How to Divide Hostas for More Landscaping Foliage (Free!)



Hostas are commonplace in gardens and landscaping in North America. They require little maintenance and are suitable for partial sunlight conditions. Although hostas do not produce the showy flowers common to other favorite garden perennials like roses and hydrangeas, hostas come in a wide variety of colors. Their striking leaves provide a tropical ambience without the demanding requirements.

Hostas can grow just about anywhere, whether it’s in Montreal, where winters get very cold, or in the southern United States. You can also divide the hostas to propagate new plants for a lush effect under the trees – no need to visit your local nursery to purchase new hosta plants.

Here’s how to divide them.

Tools and materials

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Be sure to put on gardening gloves before you start. These protect the hands from potential irritants. And you can avoid getting your nails dirty.

The ideal time to divide hostas is in early spring or fall. In the spring, watch for hostas as they begin to emerge from the ground. Now is the time to start separating. In the fall, wait until the weather is cool and humid to begin the process, while still giving the plants plenty of time to establish themselves before winter sets in.

Hostas perform best when divided every 3-5 years or so, but the timing depends on the cultivar. It is essential to wait until a plant has reached maturity before splitting as the process slows down growth considerably. Some large varieties of hostas, for example, can take at least 5 years to reach maturity.

how to divide the hostas - water the hostas


STEP 1: Water the hostas thoroughly the day before you intend to divide them.

Unless there is a lot of rain in the forecast, plan to water your hostas the night before to divide them. Hostas are thirsty plants, so making sure they are watered well before splitting them avoids undue stress. It also means that the newly separated plants stay on track to thrive from the start. And don’t worry, too much water is rarely a problem with hostas. Keep in mind that water is even more critical for hostas planted in full sun.

STEP 2: Using a shovel as a lever, dig around the roots and lift the plant out of the ground.

To dig up split hostas, use a shovel or shovel. The tool required depends on the size of the plant. Large plants with an extensive root system can take a lot of effort to uproot, so much so that a spade won’t do.

Avoid stabbing into the ground randomly. This could damage the roots of the plant. Instead, gently press the spade or shovel into the soil, making sure to dig around and just outside the roots. Use the gardening tool as a lever to lift the entire hosta plant off the ground.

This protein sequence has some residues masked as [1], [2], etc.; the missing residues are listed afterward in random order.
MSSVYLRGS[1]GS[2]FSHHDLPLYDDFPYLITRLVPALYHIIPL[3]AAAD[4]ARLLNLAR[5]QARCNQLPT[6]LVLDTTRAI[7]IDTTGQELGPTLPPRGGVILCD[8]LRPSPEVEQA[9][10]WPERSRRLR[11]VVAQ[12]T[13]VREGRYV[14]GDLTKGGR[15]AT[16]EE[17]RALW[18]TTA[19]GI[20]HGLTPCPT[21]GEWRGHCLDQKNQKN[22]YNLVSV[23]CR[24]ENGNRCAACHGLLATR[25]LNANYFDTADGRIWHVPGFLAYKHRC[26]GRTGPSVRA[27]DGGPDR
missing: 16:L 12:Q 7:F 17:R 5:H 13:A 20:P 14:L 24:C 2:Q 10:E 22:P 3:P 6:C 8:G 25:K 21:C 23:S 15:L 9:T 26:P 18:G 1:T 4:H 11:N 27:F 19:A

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how to divide hostas - dig up hosta


STEP 3: Try to cut as few roots as possible to make the splitting process more efficient.

The roots of the plant can grow quite deep, so lifting the plant from the ground may break some of the roots. Try to dig as deep as possible. Dig around the plant to avoid removing too much of the root system. Cutting too many roots can stress the existing plant and weaken newly split plants. Don’t rush the process. Paying attention now will save you from disappointment later.

STEP 4: Detach the roots and separate the plant into sections.

Once you’ve got the whole root ball out of the ground, you can start splitting the plant. Shake off excess dirt to make it easier to see what you are working with. The pieces can come apart easily, but some plants require the use of a sharp knife.

Separate or cut the plant into two or three clumps. Do not try to separate the plant into several mini sections. Dividing the hosta into two or three increases the chances of survival of the new plants. After splitting, remove any dead leaves before repotting or replanting the divisions.

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how to divide hostas - plant divided hostas in the garden


STEP 5: Repot any divisions you plan to share or plant them in the ground.

After separating the hosta, take the split sections and plant them in the ground or in a container. Place them at the same depth as before. Make sure the plants are given plenty of water so that they can establish their roots quickly. You can also share separate hostas with your family or friends. If you plan to share them soon after digging them up, wrap them in damp newspaper. Otherwise, pot the new hostas until it is time to grow the plants.

This method of dividing hostas is simple, reliable, and a great way to get free plants for your garden.


Terri S. Tomasini